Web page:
The Firebrand and the First Lady, by Patricia Bell-Scott.
The Firebrand and the First Lady: Portrait of a Friendship: Pauli Murray, Eleanor Roosevelt, and the Struggle for Social Justice, by Patricia Bell-Scott. Knopf (2016), 464 pages.
Carolina. When Franklin Roosevelt spoke glibly about the liberality of the South, she responded with a long elegant letter confronting him with what it was like to be a Negro. And she sent a copy to his wife. Eleanor responded by paraphrasing some of Pauli’s points in her daily newspa
A fine dual biography of Eleanor Roosevelt and Pauli Murray, a younger African American activist, the causes they both supported, and the times in which they lived.
The friendship between Eleanor Roosevelt and Pauli Murray was an unlikely one. Murray was 26 years younger than Roosevelt: she was black, working-class, impatient and radical. Yet Roosevelt accepted her angry confrontations and mentored her, and slowly they developed into valued friends. This book is an account of that friendship.
Patricia Bell-Scott is a distinguished scholar, now Professor Emeritus at the University of Georgia. She has played a key role in developing Black Women’s Studies, co-editing the anthology, Some of Us Were Brave, and founding Sage: A Scholarly Journal on Black Women. The depth of her research and insights are evident in this book as she moves the focus back and forth between the two women and the larger picture of the social and political forces at work in their world. She has a scholar’s dedication to getting the facts right at the same time she conveys them with grace for non-scholars.
Most of us know something about Eleanor Roosevelt, yet Bell-Scott enlarged my understanding of her character and actions. Pauli Murphy is less well known. She was a mullato woman from North Carolina, raised into a family that honored education. She had experienced the pain and danger of racism up close. In 1938 she was working as a teacher in the WPA and applying to attend grad school at the University of North Carolina. When Franklin Roosevelt spoke glibly about the liberality of the South, she responded with a long elegant letter confronting him with what it was like to be a Negro. And she sent a copy to his wife. Eleanor responded by paraphrasing some of Pauli’s points in her daily newspaper column. Pauli would not be admitted to UNC, but her conversations with the First Lady had begun.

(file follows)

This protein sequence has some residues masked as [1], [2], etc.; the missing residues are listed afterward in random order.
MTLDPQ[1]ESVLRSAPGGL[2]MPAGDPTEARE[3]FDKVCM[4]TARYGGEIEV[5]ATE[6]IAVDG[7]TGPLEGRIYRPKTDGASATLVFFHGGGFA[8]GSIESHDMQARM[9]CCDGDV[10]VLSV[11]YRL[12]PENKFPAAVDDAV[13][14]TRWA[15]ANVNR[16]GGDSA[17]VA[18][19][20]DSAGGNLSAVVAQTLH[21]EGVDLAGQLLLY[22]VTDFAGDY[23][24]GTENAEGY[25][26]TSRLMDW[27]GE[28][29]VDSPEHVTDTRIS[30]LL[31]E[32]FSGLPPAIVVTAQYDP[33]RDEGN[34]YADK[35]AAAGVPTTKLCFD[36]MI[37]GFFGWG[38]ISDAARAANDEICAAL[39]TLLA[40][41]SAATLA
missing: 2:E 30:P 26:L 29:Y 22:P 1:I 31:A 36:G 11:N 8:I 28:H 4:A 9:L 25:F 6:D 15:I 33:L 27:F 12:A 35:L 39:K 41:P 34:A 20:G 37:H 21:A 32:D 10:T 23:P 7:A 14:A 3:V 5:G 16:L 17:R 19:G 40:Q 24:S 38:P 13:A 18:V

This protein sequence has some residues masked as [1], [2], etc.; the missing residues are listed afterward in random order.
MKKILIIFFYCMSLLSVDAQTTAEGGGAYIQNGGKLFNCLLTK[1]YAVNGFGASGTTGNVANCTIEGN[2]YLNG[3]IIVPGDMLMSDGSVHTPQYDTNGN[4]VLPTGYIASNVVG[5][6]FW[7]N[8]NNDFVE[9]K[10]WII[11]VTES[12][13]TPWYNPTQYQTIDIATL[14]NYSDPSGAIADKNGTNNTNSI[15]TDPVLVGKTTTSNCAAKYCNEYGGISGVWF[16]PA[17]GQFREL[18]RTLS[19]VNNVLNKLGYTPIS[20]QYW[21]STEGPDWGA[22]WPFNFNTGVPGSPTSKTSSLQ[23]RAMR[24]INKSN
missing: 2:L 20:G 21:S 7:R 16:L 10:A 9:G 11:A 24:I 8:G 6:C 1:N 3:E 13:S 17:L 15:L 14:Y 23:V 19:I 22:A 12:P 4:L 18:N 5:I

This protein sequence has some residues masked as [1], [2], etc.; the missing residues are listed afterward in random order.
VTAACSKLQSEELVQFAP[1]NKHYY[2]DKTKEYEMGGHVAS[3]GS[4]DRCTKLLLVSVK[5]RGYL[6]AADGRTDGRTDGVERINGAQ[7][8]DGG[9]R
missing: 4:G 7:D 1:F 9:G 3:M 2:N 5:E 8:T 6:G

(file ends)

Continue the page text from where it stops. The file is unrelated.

Pauli Murray’s life was always a turbulent one full of disappointments. The NAACP refused to take on her case against UNC; perhaps because her politics were to the left of theirs or perhaps because the fact she was a lesbian had become known. She was hired by small organizations including one to save a sharecropper from the death penalty in Virginia. She went on to study law where her ability was recognized, but she was repeatedly hindered by either her race or her sex. Eleanor Roosevelt initially urged her to tame her passions. Gradually, however, their friendship became more equal as each supported and cared for the other as individuals. Both women were very sensitive and compassionate and curious about how others viewed the world.
As Bell-Scott traces the actions and accomplishments of both women, she gives a detailed picture of the range of efforts for civil rights and fairness for women during the 1940s and 1950s. Often their actions seemed minor or ineffectual at the time but they were critical in establishing the movements of the 1960s. After the death of Franklin Roosevelt, Eleanor went on to champion international cooperation and the United Nations while Pauli Murray continued her legal scholarship and became one of the first women to be an Episcopal priest. They worked together on President Kennedy’s Commission on the Status for Women.
The Firebrand and the First Lady is both deeply enjoyable and very informative. In it we can see real individuals in action and about to transcend their differences. I recommend it strongly to many readers.